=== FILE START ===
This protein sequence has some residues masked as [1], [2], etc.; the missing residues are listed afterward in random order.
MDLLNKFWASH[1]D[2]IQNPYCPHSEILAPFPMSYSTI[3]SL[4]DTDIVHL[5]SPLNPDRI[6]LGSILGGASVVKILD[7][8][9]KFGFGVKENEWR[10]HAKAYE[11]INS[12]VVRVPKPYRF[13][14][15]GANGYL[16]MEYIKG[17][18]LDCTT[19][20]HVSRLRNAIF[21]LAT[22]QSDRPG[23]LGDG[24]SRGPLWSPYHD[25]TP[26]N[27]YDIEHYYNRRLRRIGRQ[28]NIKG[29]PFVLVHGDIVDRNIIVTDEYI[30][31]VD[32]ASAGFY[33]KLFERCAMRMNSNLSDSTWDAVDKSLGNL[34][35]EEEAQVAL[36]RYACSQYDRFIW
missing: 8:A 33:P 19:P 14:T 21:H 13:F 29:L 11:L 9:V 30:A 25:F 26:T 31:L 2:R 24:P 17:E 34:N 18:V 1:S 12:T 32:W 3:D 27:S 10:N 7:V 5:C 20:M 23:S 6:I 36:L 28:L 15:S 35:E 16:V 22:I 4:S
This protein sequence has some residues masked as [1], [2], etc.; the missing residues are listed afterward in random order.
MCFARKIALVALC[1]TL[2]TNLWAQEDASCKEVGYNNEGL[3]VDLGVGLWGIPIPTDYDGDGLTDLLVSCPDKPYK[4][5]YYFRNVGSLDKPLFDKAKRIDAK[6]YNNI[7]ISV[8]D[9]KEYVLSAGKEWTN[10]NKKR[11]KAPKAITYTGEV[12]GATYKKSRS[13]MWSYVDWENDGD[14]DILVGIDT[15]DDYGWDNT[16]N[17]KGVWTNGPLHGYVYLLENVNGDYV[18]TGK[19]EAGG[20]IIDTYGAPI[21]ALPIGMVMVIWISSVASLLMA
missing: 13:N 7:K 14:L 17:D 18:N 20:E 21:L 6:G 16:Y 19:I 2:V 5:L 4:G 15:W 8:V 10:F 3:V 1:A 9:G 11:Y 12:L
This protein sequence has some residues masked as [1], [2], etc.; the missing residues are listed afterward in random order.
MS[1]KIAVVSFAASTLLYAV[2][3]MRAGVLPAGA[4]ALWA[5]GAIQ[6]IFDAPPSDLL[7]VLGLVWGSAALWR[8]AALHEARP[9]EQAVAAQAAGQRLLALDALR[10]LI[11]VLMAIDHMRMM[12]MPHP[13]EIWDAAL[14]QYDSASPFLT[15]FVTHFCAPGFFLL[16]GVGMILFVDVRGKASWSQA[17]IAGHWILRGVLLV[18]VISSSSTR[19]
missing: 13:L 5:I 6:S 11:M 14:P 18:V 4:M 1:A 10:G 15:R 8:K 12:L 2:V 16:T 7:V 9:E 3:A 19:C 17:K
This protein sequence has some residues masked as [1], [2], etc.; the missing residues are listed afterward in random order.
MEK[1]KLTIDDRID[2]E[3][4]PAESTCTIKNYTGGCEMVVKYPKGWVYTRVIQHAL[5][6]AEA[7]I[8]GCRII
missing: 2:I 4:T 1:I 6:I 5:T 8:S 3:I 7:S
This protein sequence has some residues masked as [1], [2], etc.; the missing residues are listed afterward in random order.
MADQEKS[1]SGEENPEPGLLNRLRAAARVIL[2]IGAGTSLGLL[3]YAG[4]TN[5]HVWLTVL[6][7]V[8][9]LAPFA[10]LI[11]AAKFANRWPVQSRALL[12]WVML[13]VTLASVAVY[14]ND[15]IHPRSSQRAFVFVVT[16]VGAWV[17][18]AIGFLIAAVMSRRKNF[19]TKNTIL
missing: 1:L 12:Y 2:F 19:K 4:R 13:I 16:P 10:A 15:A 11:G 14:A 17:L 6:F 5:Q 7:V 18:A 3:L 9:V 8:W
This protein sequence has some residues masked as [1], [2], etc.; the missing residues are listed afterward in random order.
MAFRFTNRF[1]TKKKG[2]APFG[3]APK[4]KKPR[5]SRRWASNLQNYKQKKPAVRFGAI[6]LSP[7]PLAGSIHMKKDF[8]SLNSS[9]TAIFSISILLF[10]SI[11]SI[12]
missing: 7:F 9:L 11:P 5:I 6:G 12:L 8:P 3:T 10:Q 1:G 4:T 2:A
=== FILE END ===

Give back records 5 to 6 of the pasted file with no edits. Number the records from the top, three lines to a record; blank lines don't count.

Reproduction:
This protein sequence has some residues masked as [1], [2], etc.; the missing residues are listed afterward in random order.
MADQEKS[1]SGEENPEPGLLNRLRAAARVIL[2]IGAGTSLGLL[3]YAG[4]TN[5]HVWLTVL[6][7]V[8][9]LAPFA[10]LI[11]AAKFANRWPVQSRALL[12]WVML[13]VTLASVAVY[14]ND[15]IHPRSSQRAFVFVVT[16]VGAWV[17][18]AIGFLIAAVMSRRKNF[19]TKNTIL
missing: 1:L 12:Y 2:F 19:K 4:R 13:I 16:P 10:A 15:A 11:G 14:A 17:L 6:F 5:Q 7:V 18:A 3:L 9:V 8:W
This protein sequence has some residues masked as [1], [2], etc.; the missing residues are listed afterward in random order.
MAFRFTNRF[1]TKKKG[2]APFG[3]APK[4]KKPR[5]SRRWASNLQNYKQKKPAVRFGAI[6]LSP[7]PLAGSIHMKKDF[8]SLNSS[9]TAIFSISILLF[10]SI[11]SI[12]
missing: 7:F 9:L 11:P 5:I 6:G 12:L 8:P 3:T 10:Q 1:G 4:T 2:A